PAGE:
Ageing Health and Wellbeing in China and India

The ‘Ageing Health and Wellbeing in China and India’ project provides comparative insights into the ways in which social and economic factors influence health and wellbeing among older adults in two of the world’s most populated countries- China and India.

The project used data from the World Health Organization Study on global AGEing and adult health (WHO-SAGE, Wave 1 2007-2010) with nationally representative samples aged 50+ years in low and middle income countries worldwide.

Health and wellbeing measures in this study were based on a standard WHO Quality of Life measure (WHOQoL scale 0-100) covering a range of subjective assessments such as financial resources, relationships, psychological wellbeing, and physical health. Social capital variables cover generalised social trust and social network composite measures which include marital status, religious activity, society membership, and closeness to friends and relatives. Multivariable linear regressions were conducted separately for each country, and analyses take into account age, sex, rural-urban residence, permanent income quintiles, and potential health risks and other covariates such as smoking, alcohol consumption, and a number of chronic conditions.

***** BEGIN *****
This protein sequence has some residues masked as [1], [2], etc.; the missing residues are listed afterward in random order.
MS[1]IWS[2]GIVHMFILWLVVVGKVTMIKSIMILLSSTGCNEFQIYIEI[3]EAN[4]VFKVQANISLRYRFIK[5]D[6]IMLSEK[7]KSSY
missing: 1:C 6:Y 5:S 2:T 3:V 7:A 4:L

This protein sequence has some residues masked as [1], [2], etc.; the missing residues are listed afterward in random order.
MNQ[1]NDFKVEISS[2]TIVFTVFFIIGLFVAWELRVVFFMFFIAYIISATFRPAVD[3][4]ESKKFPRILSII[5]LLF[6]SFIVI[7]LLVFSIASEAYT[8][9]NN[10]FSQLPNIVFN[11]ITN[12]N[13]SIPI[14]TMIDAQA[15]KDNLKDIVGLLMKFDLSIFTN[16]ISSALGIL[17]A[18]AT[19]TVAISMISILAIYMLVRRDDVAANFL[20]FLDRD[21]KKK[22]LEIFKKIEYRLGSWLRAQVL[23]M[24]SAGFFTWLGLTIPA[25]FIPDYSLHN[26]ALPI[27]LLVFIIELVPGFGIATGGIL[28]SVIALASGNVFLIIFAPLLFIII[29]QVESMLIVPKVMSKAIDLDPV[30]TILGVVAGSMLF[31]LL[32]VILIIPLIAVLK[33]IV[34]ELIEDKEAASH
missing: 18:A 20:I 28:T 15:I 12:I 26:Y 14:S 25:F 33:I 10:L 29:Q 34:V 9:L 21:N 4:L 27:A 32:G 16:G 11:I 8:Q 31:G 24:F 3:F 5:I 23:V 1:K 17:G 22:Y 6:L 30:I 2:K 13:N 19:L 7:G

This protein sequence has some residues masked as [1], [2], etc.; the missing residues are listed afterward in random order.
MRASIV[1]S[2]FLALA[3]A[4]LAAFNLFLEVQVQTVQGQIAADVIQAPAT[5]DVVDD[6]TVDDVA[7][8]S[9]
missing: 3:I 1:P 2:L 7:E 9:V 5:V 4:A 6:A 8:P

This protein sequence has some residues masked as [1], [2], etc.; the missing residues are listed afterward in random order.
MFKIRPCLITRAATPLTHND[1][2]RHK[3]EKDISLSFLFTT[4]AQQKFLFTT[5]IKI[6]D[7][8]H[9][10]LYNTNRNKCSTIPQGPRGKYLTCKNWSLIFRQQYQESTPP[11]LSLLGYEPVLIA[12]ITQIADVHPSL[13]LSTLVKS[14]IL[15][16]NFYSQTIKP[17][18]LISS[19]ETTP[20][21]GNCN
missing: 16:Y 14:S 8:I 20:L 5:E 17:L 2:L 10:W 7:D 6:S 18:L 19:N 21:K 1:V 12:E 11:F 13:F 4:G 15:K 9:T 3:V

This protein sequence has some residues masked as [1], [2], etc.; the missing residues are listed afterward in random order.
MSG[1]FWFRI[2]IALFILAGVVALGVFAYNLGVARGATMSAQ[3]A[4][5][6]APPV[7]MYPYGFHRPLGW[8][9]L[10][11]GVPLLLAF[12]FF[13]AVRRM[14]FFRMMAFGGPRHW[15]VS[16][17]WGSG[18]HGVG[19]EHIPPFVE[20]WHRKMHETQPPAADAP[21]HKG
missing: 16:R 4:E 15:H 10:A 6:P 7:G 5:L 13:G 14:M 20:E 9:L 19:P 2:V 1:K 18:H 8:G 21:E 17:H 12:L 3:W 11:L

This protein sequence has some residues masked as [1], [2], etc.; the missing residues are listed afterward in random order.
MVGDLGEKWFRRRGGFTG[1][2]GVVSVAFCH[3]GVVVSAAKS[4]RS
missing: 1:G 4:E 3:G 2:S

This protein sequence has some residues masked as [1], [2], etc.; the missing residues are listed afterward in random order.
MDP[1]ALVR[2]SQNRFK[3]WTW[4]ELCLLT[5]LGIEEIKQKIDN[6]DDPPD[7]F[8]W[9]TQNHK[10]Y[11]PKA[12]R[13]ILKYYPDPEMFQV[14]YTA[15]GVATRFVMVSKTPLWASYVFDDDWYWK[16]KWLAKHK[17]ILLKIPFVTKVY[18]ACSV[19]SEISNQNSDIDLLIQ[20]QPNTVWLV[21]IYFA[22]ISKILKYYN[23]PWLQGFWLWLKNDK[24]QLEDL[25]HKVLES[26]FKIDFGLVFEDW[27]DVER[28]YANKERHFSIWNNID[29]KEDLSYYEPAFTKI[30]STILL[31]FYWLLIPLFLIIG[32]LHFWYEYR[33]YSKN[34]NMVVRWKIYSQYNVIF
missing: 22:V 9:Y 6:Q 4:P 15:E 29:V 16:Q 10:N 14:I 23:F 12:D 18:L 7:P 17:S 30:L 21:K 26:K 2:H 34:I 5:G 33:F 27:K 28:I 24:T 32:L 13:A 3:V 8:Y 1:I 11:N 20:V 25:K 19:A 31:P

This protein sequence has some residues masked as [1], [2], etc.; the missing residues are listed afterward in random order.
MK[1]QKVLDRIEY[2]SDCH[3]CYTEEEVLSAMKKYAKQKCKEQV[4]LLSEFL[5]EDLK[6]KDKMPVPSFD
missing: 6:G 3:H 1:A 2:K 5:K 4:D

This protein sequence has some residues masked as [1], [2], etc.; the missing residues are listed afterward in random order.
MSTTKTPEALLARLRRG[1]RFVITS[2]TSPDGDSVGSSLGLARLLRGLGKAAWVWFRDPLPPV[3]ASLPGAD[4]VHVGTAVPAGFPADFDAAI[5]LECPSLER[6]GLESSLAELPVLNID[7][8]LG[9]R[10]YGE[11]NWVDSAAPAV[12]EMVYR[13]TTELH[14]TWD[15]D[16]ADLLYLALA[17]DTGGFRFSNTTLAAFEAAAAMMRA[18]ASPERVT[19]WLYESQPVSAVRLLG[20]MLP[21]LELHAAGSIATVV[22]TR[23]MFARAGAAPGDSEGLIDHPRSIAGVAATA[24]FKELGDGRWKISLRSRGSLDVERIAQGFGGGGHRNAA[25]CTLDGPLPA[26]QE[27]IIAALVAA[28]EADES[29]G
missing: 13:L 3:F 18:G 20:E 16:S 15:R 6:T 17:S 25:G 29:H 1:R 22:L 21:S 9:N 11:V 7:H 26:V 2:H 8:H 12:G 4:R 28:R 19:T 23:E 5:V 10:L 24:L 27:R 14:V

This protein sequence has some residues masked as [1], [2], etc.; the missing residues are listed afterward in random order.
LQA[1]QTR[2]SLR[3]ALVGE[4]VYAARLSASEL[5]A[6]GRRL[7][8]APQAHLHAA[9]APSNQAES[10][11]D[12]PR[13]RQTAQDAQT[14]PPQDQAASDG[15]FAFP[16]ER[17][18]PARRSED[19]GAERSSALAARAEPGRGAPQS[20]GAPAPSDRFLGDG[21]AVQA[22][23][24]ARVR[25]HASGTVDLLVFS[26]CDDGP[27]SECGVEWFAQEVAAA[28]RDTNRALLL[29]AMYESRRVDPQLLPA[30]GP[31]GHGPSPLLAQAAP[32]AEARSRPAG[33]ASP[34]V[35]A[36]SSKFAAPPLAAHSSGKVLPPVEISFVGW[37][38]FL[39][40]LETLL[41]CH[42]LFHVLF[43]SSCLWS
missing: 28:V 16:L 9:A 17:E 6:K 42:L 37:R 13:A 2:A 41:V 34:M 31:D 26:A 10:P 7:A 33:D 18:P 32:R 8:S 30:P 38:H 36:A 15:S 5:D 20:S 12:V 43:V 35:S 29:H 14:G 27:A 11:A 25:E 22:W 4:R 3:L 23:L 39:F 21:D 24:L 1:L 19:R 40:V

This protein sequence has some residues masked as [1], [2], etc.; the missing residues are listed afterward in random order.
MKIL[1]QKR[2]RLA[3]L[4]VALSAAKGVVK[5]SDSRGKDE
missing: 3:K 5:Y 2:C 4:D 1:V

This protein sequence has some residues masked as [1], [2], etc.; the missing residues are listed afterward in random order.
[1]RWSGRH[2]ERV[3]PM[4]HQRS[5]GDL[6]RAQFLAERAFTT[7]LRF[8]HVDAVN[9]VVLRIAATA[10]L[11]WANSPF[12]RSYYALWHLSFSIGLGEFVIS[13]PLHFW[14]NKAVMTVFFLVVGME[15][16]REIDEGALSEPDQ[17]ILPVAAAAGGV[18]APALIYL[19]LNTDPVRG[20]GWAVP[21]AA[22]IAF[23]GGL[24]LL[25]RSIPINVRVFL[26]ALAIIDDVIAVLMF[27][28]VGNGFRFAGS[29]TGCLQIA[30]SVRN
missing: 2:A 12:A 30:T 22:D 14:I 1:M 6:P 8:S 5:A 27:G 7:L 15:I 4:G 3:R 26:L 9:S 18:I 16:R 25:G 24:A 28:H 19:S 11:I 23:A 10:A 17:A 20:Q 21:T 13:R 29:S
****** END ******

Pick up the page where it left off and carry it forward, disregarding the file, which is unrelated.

With the rapid increase in ageing in both societies, promoting social networking and neighbourhood safety could be beneficial to improving quality of life and wellbeing in China and India.

The ‘Ageing Health and Wellbeing in China and India’ project provides comparative insights into the ways in which social and economic factors influence health and wellbeing among older adults in two of the world’s most populated countries- China and India.

The project used data from the World Health Organization Study on global AGEing and adult health (WHO-SAGE, Wave 1 2007-2010) with nationally representative samples aged 50+ years in low and middle income countries worldwide.

Health and wellbeing measures in this study were based on a standard WHO Quality of Life measure (WHOQoL scale 0-100) covering a range of subjective assessments such as financial resources, relationships, psychological wellbeing, and physical health. Social capital variables cover generalised social trust and social network composite measures which include marital status, religious activity, society membership, and closeness to friends and relatives. Multivariable linear regressions were conducted separately for each country, and analyses take into account age, sex, rural-urban residence, permanent income quintiles, and potential health risks and other covariates such as smoking, alcohol consumption, and a number of chronic conditions.

With the rapid increase in ageing in both societies, promoting social networking and neighbourhood safety could be beneficial to improving quality of life and wellbeing in China and India.

Updated:  22 September 2017/Responsible Officer:  Director/Page Contact:  Executive Support Officer